Bigger council tax bills for Axminster residents

Town Council increases its precept by a thumping 22 per cent as it moves to safeguard landmark buildings

AXMINSTER Town Council has approved an inflation-busting 22 per cent budget rise for the coming financial year.

Members agreed on Friday to increase the precept – the town’s share of people’s council tax bills - from the current �110,705 to �135,510, adding an extra �8.36 to the average Band D payer’s annual bill.

The vast majority of the additional money is needed for special projects to maintain local assets, like The Guildhall.

Mayor Andrew Moulding has defended the increase as “sensible”, representing just an extra 16p a week for households.


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And Town Clerk Hilary Kirkcaldie said the actual increase in the council’s basic operating costs was only �958.

She continued: “However, in order to ensure that the town’s assets are kept in good order and compliant with modern regulations, a further �31,000 has been included in the budget for special projects.”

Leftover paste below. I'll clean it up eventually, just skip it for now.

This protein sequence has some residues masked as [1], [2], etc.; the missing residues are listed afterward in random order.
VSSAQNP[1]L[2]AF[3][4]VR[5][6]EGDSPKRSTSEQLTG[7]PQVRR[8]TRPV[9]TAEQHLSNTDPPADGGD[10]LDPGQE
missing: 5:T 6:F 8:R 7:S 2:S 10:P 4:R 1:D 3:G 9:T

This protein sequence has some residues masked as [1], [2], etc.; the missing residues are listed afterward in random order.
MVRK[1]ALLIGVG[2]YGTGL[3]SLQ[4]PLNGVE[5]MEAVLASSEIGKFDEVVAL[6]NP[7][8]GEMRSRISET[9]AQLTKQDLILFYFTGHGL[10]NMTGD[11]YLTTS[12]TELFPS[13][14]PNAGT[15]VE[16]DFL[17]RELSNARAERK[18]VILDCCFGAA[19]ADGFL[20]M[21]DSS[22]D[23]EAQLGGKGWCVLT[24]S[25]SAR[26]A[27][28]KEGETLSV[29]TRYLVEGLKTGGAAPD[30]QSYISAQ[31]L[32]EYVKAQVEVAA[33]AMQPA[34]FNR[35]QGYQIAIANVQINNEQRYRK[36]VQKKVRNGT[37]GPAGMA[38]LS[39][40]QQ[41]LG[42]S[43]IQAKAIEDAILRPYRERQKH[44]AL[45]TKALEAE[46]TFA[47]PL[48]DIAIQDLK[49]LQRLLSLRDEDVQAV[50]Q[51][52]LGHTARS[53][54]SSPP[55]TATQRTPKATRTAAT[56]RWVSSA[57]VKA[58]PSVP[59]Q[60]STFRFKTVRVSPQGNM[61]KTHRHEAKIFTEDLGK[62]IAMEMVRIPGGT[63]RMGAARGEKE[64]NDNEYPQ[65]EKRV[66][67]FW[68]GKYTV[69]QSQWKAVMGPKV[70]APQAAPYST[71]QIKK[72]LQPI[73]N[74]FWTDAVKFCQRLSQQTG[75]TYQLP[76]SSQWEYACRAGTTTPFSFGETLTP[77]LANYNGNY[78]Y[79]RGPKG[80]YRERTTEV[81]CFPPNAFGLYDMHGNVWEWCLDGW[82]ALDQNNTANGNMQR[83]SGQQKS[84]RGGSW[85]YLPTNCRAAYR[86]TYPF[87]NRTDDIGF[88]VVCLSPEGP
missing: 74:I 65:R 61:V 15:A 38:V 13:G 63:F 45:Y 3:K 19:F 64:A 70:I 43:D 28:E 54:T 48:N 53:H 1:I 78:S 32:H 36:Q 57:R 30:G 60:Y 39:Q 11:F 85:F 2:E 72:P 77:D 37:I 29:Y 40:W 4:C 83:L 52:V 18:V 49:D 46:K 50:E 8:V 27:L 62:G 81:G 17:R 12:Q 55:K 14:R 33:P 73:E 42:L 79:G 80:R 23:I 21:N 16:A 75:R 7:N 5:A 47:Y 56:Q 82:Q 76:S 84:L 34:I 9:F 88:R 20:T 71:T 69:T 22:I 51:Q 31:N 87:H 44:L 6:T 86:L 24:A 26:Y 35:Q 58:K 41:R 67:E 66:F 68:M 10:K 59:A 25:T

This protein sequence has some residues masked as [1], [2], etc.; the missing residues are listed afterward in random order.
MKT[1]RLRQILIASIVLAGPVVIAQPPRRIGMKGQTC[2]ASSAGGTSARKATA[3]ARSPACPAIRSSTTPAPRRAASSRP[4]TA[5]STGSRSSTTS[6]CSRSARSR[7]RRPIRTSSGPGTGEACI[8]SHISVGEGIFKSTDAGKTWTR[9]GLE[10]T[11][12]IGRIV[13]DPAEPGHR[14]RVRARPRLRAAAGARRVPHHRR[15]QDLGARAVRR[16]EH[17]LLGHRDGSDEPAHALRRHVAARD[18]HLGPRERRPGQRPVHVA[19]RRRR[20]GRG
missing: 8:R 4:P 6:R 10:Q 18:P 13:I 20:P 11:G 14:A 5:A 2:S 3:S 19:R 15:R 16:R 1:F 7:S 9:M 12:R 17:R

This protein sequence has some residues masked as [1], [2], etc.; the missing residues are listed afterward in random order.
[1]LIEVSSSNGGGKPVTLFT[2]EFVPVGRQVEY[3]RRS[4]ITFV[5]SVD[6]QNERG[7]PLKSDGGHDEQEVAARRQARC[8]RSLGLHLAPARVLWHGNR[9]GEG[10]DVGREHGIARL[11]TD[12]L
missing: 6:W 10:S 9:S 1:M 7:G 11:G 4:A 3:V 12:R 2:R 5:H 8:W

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Miss Kirkcaldie said these included �15,000 for priorities at Axminster Guildhall, �7,000 for the Old Courthouse, �1,500 to bring unused land at North Street into allotment use and �3,500 for identified works at the cemetery.

In addition, �1,000 has been allocated towards costs associated with the Queen’s Diamond Jubilee – reduced from earlier plans to spend �2,500 - and �3,000 towards a traffic survey to provide the necessary factual case for improving traffic movement through the town.

Speaking after Friday’s finance committee meeting Cllr Moulding thanked town councillors for their consideration of the budget and felt that the town had set an extremely sensible precept, which amounted to an increase of just 16p per week for each household.

He said “This sum has reflected the prudent way in which the town council carries out its business and enables the town’s assets to be well-maintained.”

** From next year town and parish councils may have their precepts capped by the government to prevent them imposing large per centage increases – unless these are supported in a local referendum.

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